A major highlight of the festival, which staged a largely online programme in 2020, is expected to be a solo show by Glasgow artist which will reopen the Fruitmarket Gallery in the city centre after a £4.3 million redevelopment and expansion, which has seen the creation of a new space of live events and performances.
The late poet and sculptor Ian Hamilton Finlay will be honoured with a major exhibition at the neighbouring City Art Centre which will span several decades of his work and feature work drawn from the artist’s estate and the collection of the National Galleries of Scotland.
Turner Prize nominee Christine Borland will be staging a solo show at Inverleith House, the art gallery in the Royal Botanic Garden.
Sorcha Carey, Director, Edinburgh Art Festival said: “Festivals have always offered a space for gathering, and this year more than any, we are proud to come together with partners across the city to showcase the work of artists from Scotland, the UK and around the world.
“Some exhibitions are newly made in response to the seismic shifts of the past year; others are the result of many years of planning and careful research; but all are the unique, authentic, and thoughtful products of our city’s extraordinarily rich visual art scene.
"The past year has revealed how precarious things can be for artists and creative freelancers, as well as for the institutions and organisations that support the production and presentation of their work.
"As galleries begin to re-open across the city, and we look forward to welcoming audiences safely back to the festival and our city, now more than ever we need the space for community and reflection that art and artists can provide.”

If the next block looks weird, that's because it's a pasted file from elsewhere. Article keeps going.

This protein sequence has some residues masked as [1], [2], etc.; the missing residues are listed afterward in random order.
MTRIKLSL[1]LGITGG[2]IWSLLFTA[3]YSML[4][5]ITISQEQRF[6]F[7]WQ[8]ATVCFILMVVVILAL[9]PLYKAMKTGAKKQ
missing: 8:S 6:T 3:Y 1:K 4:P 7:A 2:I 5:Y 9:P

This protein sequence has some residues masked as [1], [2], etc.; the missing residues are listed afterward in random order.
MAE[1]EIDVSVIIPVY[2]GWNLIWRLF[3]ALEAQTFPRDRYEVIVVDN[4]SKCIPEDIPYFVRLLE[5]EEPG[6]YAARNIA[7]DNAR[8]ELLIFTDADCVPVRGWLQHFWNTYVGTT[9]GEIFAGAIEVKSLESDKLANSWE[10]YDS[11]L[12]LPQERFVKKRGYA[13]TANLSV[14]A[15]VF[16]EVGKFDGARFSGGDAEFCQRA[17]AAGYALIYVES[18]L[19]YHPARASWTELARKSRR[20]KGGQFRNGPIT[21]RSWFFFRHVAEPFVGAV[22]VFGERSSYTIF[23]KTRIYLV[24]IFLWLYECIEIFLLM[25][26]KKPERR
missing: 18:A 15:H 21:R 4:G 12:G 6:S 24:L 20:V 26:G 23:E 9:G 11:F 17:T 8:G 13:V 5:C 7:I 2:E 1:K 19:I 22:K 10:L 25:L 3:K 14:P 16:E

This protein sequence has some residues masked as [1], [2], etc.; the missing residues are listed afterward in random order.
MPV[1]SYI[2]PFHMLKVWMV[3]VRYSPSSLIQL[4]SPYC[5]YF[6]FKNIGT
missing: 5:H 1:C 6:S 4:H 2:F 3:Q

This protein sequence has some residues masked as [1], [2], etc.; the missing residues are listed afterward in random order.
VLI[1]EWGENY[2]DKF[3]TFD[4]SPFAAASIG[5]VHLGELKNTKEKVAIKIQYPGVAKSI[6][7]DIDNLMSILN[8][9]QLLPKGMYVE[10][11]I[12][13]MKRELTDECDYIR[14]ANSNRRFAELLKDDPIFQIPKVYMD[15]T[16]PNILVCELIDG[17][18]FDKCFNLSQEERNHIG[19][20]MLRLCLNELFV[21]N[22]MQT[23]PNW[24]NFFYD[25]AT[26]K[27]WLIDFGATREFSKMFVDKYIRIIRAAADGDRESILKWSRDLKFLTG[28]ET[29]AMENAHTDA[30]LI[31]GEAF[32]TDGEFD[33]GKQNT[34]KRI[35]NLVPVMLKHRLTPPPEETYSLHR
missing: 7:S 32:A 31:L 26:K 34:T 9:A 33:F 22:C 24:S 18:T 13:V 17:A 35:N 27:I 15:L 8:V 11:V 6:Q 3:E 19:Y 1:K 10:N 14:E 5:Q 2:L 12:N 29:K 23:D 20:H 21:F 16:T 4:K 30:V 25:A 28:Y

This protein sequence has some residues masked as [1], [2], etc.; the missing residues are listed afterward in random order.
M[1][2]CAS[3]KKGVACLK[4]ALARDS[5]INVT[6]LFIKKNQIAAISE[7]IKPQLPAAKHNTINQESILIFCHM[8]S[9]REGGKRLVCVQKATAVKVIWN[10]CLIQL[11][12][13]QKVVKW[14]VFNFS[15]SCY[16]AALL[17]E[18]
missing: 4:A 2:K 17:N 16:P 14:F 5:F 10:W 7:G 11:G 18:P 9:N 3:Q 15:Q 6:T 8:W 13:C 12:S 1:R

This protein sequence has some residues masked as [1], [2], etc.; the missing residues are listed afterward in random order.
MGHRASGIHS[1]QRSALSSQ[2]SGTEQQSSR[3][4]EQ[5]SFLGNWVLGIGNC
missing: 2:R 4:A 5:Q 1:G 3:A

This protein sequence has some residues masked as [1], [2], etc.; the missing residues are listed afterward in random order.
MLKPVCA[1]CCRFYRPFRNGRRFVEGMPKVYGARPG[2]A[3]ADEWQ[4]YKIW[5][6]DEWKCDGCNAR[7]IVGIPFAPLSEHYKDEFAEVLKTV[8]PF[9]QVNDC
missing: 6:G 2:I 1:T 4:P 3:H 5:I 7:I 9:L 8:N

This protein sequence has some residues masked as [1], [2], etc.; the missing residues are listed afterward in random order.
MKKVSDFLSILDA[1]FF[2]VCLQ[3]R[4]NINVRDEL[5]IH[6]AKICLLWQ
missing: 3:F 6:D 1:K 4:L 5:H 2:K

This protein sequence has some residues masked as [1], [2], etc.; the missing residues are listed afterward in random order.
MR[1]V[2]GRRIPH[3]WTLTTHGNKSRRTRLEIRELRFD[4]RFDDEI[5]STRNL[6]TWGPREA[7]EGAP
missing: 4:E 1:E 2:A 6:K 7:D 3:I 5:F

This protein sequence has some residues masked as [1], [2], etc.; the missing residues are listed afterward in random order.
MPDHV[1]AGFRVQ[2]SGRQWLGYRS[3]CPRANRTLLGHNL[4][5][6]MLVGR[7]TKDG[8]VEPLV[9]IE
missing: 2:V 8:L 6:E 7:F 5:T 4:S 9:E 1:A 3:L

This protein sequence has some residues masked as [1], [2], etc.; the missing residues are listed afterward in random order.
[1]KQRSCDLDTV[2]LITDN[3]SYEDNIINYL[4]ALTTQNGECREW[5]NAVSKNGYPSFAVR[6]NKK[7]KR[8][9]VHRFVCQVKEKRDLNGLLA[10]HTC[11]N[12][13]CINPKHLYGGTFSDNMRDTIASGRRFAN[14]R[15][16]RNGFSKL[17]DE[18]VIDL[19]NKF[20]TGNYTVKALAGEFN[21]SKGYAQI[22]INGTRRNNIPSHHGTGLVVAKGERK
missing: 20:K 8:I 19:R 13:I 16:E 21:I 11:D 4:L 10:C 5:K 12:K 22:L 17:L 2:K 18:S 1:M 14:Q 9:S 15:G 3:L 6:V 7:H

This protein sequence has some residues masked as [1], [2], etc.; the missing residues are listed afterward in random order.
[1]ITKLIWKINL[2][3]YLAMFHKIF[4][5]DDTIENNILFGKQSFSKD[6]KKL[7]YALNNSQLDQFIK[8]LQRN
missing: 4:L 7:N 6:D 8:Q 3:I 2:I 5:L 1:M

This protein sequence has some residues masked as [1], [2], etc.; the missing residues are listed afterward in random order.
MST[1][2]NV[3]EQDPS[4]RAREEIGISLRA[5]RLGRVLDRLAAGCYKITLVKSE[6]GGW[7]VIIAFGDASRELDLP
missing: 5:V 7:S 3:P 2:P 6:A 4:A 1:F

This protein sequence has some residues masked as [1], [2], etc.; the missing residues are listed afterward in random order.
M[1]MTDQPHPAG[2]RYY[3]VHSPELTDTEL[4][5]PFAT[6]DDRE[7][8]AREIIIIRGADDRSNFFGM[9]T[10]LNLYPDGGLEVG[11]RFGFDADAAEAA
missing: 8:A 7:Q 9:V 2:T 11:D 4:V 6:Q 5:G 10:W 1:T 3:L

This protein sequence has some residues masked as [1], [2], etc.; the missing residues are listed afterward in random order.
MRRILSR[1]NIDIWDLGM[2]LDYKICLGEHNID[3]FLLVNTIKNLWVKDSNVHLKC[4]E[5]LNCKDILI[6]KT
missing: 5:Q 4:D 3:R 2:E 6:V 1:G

Amanda Catto, head of visual arts at Creative Scotland, said: “As art unlocks across Scotland we welcome the rich and diverse programme that the Edinburgh Art Festival and its partners will be staging this year.
“We’re especially excited by the opportunity that the festival gives us to step away from our screens and to experience art in real life. It’s a great time to experience new work and to be introduced to artists whose work is less familiar, as well as to enjoy the work of artists we already know.
“We’d like to congratulate and thank the artists and the organisers for maintaining their vision and ambition during a challenging time for the arts and we look forward to celebrating their work in the summer of 2021.”
Paul Bush, chief executive of EventScotland, said: “Edinburgh and Scotland is a leading destination for the very best in the visual arts and EventScotland is delighted to be supporting the Edinburgh Art Festival to maintain this reputation.
"Events are an important part of our communities as they not only bring us great entertainment, they also sustain livelihoods and bring social and economic change. Following a difficult period for the industry it is wonderful to see the Edinburgh Art Festival return and once again provide a platform for emerging and established artists from across Scotland, the UK and the world to share their work."